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North-west development and new road set for approval

Friday, 30th May 2014.

Planners are all set to give the go-ahead to an outline proposal for the final piece in the Gibberd Masterplan for Haverhill created in 1971 - over 100 acres providing over 1,100 new homes.

The site, known as North-west Haverhill, would complete the expanded town as envisaged by Sir Frederick Gibberd in his masterplan over 40 years ago.

It includes a completion of the north-west relief road, linking the A143 Bury road with the A1307 Cambridge Road, although the alignment of that was changed nearly a decade ago so that it no longer emerges into the end of Ann Suckling Road, but at a roundabout near the Fox pub (former Rising Sun).

This allows for more housing to be built, and spreads the development, which already edges into the parish of Withersfield, a little further into Little Wratting.

The applications cover construction of a relief road, associated works and a landscape buffer. residential development, a primary school, a local centre including retail and community uses, public open space, landscaping, infrastructure, servicing and other associated works.

Controversially, the plan due to be approved by St Edmundsbury Borough Council's development control committee next week, allows a period of five years for the road to be completed.

There had been pressure for planners to ensure the road was built before any more houses went up, but at the Vision 2031 planning inquiry, the inspector accepted this was not realistic and would reduce other community elements required in the plan because of the required outlay from developers before any return.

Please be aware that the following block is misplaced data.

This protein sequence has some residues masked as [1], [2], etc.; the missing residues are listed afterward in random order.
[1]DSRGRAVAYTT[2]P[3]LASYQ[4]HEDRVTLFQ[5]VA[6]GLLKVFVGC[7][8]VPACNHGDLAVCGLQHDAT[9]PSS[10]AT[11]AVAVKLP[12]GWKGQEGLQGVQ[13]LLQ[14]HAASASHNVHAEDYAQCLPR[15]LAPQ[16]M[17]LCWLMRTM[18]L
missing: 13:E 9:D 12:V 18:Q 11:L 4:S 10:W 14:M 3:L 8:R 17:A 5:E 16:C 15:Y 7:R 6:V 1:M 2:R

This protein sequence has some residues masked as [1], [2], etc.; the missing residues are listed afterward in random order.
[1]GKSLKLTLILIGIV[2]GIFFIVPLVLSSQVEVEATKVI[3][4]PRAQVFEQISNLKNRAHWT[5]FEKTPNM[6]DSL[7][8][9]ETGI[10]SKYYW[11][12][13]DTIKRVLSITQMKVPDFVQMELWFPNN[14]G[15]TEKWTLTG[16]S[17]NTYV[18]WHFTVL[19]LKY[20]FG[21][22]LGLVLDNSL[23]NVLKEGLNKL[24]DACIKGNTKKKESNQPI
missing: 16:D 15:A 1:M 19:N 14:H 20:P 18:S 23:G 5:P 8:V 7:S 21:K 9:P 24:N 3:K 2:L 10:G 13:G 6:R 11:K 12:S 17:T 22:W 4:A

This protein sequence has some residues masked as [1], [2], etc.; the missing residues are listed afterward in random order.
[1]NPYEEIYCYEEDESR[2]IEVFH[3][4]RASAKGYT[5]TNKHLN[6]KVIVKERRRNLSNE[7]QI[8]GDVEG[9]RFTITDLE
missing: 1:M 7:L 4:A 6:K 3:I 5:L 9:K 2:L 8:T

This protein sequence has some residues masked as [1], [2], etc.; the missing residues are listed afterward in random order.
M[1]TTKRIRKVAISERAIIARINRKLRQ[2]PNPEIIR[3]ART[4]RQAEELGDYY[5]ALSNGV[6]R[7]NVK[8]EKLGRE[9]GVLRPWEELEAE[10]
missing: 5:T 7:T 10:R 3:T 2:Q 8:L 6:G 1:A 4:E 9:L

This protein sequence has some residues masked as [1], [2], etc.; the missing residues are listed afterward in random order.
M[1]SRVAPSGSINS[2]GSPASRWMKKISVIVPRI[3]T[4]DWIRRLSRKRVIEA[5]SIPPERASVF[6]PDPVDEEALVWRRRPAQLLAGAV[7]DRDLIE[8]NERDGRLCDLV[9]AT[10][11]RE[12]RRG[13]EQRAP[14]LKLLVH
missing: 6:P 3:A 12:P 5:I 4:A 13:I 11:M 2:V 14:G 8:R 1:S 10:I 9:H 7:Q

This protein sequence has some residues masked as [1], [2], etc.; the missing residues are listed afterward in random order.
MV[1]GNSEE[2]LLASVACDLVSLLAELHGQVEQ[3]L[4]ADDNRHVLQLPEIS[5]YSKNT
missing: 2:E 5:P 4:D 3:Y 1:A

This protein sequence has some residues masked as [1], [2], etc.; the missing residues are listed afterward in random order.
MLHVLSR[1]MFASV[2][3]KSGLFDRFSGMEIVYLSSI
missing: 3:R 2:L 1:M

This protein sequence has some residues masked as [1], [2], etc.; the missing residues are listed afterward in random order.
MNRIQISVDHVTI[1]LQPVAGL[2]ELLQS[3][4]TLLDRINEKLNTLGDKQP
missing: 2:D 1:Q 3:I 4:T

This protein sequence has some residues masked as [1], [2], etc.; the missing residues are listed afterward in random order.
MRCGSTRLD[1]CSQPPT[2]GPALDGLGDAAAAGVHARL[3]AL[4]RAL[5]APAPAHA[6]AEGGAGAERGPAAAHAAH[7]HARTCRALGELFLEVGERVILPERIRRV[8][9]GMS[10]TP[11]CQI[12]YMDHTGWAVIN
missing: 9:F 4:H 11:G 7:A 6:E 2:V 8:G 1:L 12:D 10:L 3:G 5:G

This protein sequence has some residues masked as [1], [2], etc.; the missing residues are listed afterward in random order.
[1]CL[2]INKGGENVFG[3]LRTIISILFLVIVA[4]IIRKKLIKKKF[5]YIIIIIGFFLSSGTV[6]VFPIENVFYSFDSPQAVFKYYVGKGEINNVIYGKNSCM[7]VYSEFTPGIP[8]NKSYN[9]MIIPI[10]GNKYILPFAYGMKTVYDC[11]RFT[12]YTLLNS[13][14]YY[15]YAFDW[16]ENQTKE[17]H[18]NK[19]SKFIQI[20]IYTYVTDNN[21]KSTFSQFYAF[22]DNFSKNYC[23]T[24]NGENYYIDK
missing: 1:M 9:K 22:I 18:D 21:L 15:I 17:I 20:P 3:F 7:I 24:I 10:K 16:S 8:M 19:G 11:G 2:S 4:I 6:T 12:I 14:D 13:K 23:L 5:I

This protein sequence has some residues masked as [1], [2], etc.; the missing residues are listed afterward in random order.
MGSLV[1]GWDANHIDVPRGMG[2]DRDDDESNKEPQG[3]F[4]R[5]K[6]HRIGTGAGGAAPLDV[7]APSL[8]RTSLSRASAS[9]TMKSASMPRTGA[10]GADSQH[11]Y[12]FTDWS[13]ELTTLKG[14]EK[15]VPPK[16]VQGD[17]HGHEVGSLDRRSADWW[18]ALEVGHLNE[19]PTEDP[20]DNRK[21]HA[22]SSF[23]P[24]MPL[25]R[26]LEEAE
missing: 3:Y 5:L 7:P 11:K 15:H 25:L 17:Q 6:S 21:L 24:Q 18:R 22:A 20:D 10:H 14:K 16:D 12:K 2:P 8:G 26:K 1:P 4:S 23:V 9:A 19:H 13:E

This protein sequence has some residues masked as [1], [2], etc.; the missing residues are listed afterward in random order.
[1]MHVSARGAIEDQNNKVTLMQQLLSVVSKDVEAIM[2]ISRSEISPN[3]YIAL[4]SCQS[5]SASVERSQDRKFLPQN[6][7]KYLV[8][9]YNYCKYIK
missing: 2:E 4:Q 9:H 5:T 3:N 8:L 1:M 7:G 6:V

The applicants, the North-West Haverhill Consortium of Landowners, have carried out various public consultation exercises during the years of preparation of thge plans, and adjusted elements in response to comments.

There is broad support for the plans now from Haverhill Town Council, the parishes and from the agencies consulted with regard to such issues as wildlife, open space, archaeology, environmental health, etc.

Haverhill Chamber of Commerce has expressed disappointment the road is not to be built first and ask that the borough or county council invest in the road and claim the money back later from the developers.

But planners say the Cangle junction, which had been a sticking point as far as the effect on traffic flows went until five years ago, was now, since the Tesco re-alignment, capable of taking the required pressure.

Neighbours still raise a wide variety of concerns including traffic noise, building heights, loss of amenities, but a report to next week's meeting says the site represents an important elements of the plans to accommodate future housing needs in the town.

It concludes that the outline application, which is informed by an adopted concept statement and masterplan, should be approved, subject to a long list of conditions which relate to the building of the roadand to a variety of studies which will have to be completed before detailed planning permission could be considered.

Haverhill Online News

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